The pregnancy had been closely monitored, but all had gone well.  I'd given birth twice before, so I was pretty sure that I knew how to handle it.  I even had a very simple birth plan : lots of walking around and pethidine.

Third baby = short labour.  Right?  I might even get back to sleep afterwards...

My MIL arrived, breathless, busy and excited and I left with my then husband for the short drive to the maternity hospital. The pains were steady and regular and easy enough to cope with.  I was full of optimism, but as usual I hadn't read the small print.  I met with the midwife and explained that the pains were in my back, which I hadn't experienced before.  She told me that the baby could take a while to arrive, and suggested I take a nap on the maternity ward.  Well I was wide awake and itching to get things moving so I said I would just walk up and down.

So I did just that.

I paced the quiet, dimly lit corridors. Up and down, up and down.  It was just me and OH and the occasional check from the midwife. 

By around 5am the pain was severe and I was shown to one of the labour rooms.  Having previously given birth in a cubicle with curtains, I felt completely spoilt having a whole room with an ensuite all to myself.  But I didn't get much enjoyment out of it.

OH slept on the bed for a while as I paced, but it wasn't long before I needed the bed myself.

I needed pain relief.  And quickly.

You see I'm not keen on pain.  I don't see the point of putting up with it when there are so many pills and potions available that will get rid of it. But childbirth is different.  Not only do most of the methods of pain relief come with fairly scary side effects, but these days at least you're not expected to do your day job at the same time, so I was hoping to muddle through on pethidine, which helped me to focus and stay calm during the very premature birth of baby number two. 

The midwife was called and I asked for pethidine.  She wasn't keen and suggested gas and air.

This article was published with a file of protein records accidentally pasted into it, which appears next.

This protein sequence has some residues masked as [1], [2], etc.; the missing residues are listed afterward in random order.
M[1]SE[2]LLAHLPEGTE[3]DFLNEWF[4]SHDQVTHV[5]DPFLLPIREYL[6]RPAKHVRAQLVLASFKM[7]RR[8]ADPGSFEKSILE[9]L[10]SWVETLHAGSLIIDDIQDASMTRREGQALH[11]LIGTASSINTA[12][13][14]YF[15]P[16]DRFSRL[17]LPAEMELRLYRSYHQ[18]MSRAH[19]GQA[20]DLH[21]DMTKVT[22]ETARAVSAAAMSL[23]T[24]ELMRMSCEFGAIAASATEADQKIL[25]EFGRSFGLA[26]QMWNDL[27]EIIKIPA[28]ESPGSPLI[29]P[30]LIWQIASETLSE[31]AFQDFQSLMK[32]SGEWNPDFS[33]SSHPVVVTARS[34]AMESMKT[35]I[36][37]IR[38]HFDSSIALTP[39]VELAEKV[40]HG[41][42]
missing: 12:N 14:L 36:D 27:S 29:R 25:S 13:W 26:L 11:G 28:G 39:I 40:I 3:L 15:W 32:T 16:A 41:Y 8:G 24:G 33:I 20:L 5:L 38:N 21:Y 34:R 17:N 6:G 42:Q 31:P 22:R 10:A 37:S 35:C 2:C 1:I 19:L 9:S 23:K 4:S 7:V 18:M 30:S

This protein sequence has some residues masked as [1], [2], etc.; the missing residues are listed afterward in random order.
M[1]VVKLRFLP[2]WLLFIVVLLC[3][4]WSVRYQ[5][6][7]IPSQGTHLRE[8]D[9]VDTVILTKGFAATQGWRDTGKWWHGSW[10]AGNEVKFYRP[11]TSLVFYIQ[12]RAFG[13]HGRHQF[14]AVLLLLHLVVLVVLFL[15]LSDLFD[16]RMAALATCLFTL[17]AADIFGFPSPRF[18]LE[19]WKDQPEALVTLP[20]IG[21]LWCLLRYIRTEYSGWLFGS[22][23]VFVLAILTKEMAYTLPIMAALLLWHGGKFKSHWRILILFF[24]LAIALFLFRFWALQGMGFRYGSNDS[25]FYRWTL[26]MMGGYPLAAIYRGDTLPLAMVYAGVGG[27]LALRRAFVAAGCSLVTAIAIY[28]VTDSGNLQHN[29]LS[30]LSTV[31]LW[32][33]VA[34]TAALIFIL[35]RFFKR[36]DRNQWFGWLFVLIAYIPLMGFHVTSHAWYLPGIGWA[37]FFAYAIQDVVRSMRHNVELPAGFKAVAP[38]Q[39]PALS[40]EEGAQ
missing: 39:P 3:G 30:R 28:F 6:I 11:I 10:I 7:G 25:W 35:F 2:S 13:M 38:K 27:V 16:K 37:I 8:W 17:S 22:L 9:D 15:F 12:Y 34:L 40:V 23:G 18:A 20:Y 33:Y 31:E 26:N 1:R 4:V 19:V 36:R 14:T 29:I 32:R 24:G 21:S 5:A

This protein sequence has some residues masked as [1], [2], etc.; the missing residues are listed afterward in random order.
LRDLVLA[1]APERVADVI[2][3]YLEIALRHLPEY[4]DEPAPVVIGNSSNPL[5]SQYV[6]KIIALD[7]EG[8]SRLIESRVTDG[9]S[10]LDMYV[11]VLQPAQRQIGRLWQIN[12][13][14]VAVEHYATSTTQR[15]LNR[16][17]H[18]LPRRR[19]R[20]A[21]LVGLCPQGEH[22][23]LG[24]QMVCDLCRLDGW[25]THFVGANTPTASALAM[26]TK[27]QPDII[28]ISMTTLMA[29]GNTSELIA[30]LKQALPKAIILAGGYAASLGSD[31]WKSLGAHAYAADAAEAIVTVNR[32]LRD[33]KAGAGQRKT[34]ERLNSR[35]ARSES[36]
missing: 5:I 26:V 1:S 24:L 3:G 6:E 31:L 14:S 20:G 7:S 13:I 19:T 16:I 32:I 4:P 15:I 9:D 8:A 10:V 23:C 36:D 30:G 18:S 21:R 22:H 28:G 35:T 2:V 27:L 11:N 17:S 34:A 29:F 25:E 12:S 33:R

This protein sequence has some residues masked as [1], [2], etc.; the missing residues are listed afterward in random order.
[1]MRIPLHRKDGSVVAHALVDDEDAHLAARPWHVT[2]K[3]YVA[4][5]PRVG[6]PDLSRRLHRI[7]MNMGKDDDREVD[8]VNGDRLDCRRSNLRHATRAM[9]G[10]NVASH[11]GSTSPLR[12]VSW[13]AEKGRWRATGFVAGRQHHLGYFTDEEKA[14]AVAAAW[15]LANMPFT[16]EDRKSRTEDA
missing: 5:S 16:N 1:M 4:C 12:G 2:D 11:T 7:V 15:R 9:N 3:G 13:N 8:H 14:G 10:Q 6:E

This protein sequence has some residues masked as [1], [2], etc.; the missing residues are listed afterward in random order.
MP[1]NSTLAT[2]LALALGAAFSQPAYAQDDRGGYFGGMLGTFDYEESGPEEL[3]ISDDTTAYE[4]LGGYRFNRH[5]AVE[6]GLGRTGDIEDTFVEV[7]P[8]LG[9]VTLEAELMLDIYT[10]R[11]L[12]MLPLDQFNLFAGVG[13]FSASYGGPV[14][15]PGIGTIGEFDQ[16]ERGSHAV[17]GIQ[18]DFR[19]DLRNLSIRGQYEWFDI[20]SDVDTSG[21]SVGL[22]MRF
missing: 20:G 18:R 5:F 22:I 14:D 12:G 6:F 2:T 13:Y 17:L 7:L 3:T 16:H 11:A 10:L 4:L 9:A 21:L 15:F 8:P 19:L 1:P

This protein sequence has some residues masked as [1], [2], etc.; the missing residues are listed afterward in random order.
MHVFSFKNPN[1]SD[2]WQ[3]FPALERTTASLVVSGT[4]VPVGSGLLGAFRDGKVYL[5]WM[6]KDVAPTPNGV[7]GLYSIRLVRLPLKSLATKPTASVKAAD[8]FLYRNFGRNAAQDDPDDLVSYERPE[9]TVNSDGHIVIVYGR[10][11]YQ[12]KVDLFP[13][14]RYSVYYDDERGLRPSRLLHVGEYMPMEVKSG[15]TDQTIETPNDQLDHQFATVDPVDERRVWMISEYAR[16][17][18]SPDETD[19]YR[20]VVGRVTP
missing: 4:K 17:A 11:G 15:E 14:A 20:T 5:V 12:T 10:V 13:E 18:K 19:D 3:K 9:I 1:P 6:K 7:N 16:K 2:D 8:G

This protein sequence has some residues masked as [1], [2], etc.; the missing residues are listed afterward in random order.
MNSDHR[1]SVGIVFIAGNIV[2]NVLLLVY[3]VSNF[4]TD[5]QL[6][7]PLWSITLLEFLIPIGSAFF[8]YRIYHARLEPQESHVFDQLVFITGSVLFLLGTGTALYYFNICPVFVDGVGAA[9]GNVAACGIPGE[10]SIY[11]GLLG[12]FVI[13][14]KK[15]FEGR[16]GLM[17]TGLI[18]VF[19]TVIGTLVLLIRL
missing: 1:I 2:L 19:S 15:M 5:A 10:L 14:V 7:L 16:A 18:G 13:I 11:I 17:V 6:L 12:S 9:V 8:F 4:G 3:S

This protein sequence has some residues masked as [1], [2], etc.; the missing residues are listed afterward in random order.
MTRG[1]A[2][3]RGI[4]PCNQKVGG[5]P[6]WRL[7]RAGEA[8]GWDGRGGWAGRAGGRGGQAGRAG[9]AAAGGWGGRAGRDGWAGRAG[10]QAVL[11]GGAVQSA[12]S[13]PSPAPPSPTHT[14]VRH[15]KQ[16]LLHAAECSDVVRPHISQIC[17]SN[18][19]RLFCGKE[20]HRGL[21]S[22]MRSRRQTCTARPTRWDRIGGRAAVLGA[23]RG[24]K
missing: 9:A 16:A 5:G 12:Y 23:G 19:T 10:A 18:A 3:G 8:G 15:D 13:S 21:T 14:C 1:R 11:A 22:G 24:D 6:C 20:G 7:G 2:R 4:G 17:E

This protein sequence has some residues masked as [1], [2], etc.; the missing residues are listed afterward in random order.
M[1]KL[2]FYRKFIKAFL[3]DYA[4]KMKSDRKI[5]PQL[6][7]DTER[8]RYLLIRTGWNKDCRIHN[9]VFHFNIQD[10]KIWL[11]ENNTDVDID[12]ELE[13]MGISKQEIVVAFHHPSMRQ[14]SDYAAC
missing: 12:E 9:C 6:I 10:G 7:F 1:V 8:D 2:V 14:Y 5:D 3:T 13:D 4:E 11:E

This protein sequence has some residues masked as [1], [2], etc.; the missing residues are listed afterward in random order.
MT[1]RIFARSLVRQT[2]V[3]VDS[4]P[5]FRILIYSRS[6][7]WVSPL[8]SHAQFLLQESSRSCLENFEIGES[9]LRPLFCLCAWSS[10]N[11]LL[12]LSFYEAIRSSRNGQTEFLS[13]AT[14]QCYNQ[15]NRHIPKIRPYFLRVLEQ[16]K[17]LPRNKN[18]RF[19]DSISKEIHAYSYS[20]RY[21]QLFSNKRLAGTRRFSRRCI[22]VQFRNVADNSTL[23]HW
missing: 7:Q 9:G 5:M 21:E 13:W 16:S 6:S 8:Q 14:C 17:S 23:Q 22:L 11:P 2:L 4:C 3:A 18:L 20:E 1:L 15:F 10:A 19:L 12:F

"But I don't like like gas and air," I told the midwife, "it makes me feel sick and dizzy."

I was assured that it was different now.  It wouldn't be the same as the gas and air that I had (not) enjoyed on baby number one.  And you know when you get to that point in labour when the pain stops you thinking clearly or being able to argue your case?  I'd got to that point.

I grabbed the gas and air as I needed something urgently.  And I started to feel sick and dizzy, but I had to have something so I just kept sucking in great lungfuls.  The only thing that kept me going was the midwife telling me that she thought the baby would be born shortly.

But by 8am I was exhausted, woozy, and barely aware of my surroundings, only the waves of pain registered.  Then the midwife shift changed.  I'd started to trust the woman who had helped me through the night, and when two new faces appeared, I began to lose hope that I could get through this.  I told them I wanted an epidural.  "Not now," they said.

Forty-five minutes later and I was begging for an epidural.   It's too late now, they said. You need to push.

 How could I push?  I couldn't cope with the pain now, how could I deliberately make it worse, with no help?  So at that point my mind gave up, I couldn't take any more.. Nothing seemed real anyway.  I forgot abut the baby, I forgot about everything and everyone.  I remember very little of the next hour, except a feeling that I was floating up in the air watching this woman labouring below on the bed.

Finally the midwives realised that I wasn't going to do this on my own.  They called the anaesthetist, who eventually managed to get the epidural in.  And then they called the consultant in case an assisted birth was needed.  But shortly after the anaesthetist worked her magic, the fog cleared and I was back on the bed and I remembered that there was a baby to give birth to, and I started tentatively to push.  

And when the consultant arrived I started to feel more confident - hadn't I seen him almost every week for the past 4 months?  He knew me, he would know what to do.

  "I think this baby will be born without any extra help," he said.

And then I knew I could do it.

Everyone sighed with relief as my baby boy slid out.

And I lifted up my tired woozy head to see what this had all been for.

  The next day the anaesthetist popped into the ward to see me.  I nearly kissed her.


"You lost the plot, didn't you?" she said.

Got it in one, I guess.

Happy Holidays

The holidays have been happy, for the kids anyway.  We did very little in the end, but I have a few ground rules.  I have to make sure that there is some routine and that Angel is the only one still in a onesie at dinner-time.   

6am - no-one is allowed to get out of bed any earlier than this.  I'm looking at you aspie boy.

10am - all of us (except Angel) are supposed to be dressed and breakfasted by this time (looks at watch, it's 10.15 and we're not oops).

10-1pm - I run around the house frantically trying to do anything urgent - washing, dishes, phone calls - you know the rote.